Back to All Events

Study Shows EDs Following CDC Opioid Prescribing Guidelines

New research led by the Mayo Clinic found commercially insured patients who were prescribed opioids from the emergency department were 44% less likely to exceed a three-day supply than those written elsewhere. Those patients were also 38% less likely to exceed a daily dose of 50 milligrams of morphine equivalent, which is almost seven pills of five-milligram oxycodone per day. An opioid prescribing guideline from the Centers for Disease Control and Prevention (CDC) issued in 2016 cautions against exceeding a three-day supply or 50 milligrams of morphine equivalent per day for acute pain.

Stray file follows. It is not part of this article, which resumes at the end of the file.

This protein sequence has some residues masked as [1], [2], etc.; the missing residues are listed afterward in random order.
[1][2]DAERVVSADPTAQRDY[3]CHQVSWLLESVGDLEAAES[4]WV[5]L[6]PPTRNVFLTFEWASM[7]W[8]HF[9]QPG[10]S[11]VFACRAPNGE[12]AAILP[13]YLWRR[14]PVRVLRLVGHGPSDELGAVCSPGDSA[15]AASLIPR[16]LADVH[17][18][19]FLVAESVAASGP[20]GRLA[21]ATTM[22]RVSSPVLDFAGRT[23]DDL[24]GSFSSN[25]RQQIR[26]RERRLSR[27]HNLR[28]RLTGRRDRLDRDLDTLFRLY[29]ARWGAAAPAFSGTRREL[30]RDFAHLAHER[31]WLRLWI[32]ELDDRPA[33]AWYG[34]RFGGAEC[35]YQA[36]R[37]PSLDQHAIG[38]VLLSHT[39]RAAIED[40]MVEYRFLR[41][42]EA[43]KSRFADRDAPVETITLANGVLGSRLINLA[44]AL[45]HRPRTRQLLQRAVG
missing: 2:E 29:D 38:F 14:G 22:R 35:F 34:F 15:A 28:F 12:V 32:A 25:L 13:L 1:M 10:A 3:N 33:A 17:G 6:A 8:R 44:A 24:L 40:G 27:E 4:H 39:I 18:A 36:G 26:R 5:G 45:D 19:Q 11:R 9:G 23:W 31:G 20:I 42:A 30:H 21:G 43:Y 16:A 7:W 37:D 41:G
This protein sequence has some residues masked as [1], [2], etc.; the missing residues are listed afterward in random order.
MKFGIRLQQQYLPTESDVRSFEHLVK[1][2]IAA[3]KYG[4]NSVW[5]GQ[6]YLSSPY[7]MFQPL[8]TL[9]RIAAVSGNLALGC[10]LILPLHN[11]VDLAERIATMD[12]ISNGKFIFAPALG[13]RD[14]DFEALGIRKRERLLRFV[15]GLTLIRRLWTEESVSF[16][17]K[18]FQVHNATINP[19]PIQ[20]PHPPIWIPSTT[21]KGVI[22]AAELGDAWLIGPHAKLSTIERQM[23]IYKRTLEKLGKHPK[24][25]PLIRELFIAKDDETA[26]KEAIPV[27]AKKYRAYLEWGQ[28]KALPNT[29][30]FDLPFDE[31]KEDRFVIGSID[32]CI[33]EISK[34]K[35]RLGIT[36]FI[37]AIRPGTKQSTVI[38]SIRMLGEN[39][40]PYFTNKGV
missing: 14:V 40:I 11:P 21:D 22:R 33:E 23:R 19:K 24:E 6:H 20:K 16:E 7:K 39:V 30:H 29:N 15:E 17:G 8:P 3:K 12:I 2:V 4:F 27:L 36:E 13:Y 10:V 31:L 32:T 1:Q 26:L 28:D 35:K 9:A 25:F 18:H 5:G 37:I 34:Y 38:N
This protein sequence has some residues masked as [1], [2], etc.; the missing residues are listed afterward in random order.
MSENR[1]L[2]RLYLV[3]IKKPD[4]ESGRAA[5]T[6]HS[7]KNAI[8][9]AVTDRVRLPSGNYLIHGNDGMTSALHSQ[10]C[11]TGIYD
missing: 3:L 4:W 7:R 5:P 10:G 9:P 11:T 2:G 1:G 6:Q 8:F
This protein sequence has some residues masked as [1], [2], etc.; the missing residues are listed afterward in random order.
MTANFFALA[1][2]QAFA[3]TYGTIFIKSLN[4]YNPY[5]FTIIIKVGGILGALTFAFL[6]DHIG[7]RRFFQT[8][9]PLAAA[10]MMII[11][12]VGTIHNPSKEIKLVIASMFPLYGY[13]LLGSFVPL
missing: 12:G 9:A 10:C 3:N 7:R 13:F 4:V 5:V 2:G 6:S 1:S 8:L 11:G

There is a reason for that, because patients prescribed a higher dosage were three times more likely to progress to long-term use. ED patients with acute pain were 46% less likely to progress to long-term opioid use than those who received their prescription somewhere else. One in five commercially insured patients in a non-ED setting received a dose exceeding the CDC guideline, according to the study, which was published September 26 in the Annals of Emergency Medicine.